End-Of-Week Ethics Inventory, 11/24/19: Really, Really Bad Mood Edition

Worst…Ethics Alarms…Week…Ever!

Or so it seems, anyway. Have people already started ignoring life for Thanksgiving? Or am I being punished for not being able to squeeze enough posts out while driving, flying, typing in crowds and moving in and out of various abodes while trying to work? To make it worse, there was a lot going on that required some time and solitude to research and analyze, and I just didn’t have it. I also managed to make myself sick. Tuesday and Wednesday had the worst non-holiday mid-week traffic of 2019, and Saturday had the lowest number of visits for that day in three years.

Well, as Andy Kinkaid, my late, cynic-philosopher college roommate, a ruined Vietnam veteran,  used to respond several times each day to every argument, disappointment, tragedy, catastrophe, and piece of bad news as he smiled and retreated to his darkened room to get stoned, “Fuck it, right?

1. Apparently there is a copyright battle over the obnoxious catch-phrase “OK, Boomer!,” the viral dismissive insult being hurled at Baby Boomers who dare to question the wisdom, passion, and hive-mind beliefs of Gen. Z-ers and Millenials. It looks like all such efforts to “own” the phrase are doomed, because it has rapidly become so ubiquitous as a put-down so quickly that nobody can prove it originated with them.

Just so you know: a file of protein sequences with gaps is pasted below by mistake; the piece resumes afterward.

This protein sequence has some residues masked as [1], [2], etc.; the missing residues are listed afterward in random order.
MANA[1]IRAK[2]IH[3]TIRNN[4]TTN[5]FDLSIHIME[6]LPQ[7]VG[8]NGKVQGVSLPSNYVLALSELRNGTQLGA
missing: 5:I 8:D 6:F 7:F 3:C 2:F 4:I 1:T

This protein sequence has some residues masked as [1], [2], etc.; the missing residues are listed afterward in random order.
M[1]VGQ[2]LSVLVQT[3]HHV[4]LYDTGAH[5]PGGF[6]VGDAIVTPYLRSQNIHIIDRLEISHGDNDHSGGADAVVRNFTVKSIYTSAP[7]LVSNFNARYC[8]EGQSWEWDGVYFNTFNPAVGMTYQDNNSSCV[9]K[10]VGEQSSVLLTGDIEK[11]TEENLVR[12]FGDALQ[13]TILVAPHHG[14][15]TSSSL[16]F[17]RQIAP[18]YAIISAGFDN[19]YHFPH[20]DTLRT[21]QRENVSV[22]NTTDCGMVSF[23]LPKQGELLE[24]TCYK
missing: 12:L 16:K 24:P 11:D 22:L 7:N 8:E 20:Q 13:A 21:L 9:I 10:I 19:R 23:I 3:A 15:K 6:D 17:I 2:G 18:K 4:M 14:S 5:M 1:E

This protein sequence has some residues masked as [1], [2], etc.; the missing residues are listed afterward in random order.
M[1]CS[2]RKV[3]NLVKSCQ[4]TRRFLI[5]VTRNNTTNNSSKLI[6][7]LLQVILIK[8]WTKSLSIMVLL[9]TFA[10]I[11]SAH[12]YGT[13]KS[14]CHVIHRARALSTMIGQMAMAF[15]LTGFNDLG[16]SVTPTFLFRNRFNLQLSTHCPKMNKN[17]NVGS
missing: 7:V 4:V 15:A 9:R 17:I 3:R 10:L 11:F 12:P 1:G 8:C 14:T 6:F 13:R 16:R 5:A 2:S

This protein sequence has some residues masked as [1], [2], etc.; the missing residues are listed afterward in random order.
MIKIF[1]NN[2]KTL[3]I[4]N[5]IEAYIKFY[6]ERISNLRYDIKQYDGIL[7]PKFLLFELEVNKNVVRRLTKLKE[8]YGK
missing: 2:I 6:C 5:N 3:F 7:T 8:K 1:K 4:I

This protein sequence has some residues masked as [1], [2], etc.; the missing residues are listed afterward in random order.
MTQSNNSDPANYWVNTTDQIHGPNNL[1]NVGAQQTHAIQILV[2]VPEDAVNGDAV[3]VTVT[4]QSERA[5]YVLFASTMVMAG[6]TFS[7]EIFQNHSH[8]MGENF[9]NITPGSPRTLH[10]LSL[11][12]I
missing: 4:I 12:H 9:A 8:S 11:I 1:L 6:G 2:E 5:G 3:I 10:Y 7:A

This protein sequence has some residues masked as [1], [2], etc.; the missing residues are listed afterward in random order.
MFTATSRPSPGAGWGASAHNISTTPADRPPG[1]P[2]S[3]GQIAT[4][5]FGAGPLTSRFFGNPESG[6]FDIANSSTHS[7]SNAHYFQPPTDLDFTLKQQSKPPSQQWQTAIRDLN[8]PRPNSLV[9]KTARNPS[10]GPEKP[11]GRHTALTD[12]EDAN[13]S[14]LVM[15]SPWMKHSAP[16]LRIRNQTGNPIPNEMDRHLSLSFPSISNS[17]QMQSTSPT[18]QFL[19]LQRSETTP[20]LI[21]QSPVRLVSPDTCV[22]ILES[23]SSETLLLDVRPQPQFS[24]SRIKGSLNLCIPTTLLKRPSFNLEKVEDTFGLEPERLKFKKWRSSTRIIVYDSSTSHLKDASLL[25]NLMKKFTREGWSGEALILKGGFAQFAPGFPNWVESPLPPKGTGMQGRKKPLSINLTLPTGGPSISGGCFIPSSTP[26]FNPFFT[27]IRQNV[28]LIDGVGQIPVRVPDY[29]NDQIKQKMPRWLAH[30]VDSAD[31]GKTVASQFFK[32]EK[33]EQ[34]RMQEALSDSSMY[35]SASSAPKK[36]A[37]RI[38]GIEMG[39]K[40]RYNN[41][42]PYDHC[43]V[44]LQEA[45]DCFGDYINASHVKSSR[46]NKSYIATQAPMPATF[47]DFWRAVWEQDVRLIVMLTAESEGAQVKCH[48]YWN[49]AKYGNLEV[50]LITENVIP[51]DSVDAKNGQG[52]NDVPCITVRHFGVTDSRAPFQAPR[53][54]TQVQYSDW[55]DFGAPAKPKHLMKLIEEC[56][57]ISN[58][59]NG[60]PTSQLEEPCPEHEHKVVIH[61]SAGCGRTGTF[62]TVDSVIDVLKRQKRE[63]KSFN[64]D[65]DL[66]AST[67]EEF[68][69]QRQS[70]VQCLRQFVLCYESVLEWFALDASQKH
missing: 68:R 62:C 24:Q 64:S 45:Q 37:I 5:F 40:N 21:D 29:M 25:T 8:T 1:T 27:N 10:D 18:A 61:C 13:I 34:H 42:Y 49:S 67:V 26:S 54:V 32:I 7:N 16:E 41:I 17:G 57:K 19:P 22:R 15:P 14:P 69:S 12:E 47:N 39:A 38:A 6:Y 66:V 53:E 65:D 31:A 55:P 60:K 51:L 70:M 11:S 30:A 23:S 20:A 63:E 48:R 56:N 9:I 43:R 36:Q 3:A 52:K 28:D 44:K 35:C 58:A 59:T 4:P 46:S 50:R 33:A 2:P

Has it occurred to any of the smug little snots brushing aside their elders that this is nothing but a personal ad hominem attack without substance, no more fair or valid, and just as rude and bigoted, as “Shut up, bitch,” “Go home to your mother, Pee-Wee,” or “Get a job, Pedro”? As a Baby Boomer, I think we ought to agree on a standard retort to “OK, Boomer” of equal substance and wit, and I hereby nominate “Keep flailing, Dumb-Ass!”

2. Speaking of Millennials, a New York Times social columnist informs me that they have decreed that on-line the term “OK” or “Okay” is now considered rude, and the proper term is “k-k,” which sound to me like a Klan chapter short of members, or someone with a stutter. Just because you want to create ugly and pointless new conventions to metaphorically mark your cyber-territory doesn’t mean I have to assent.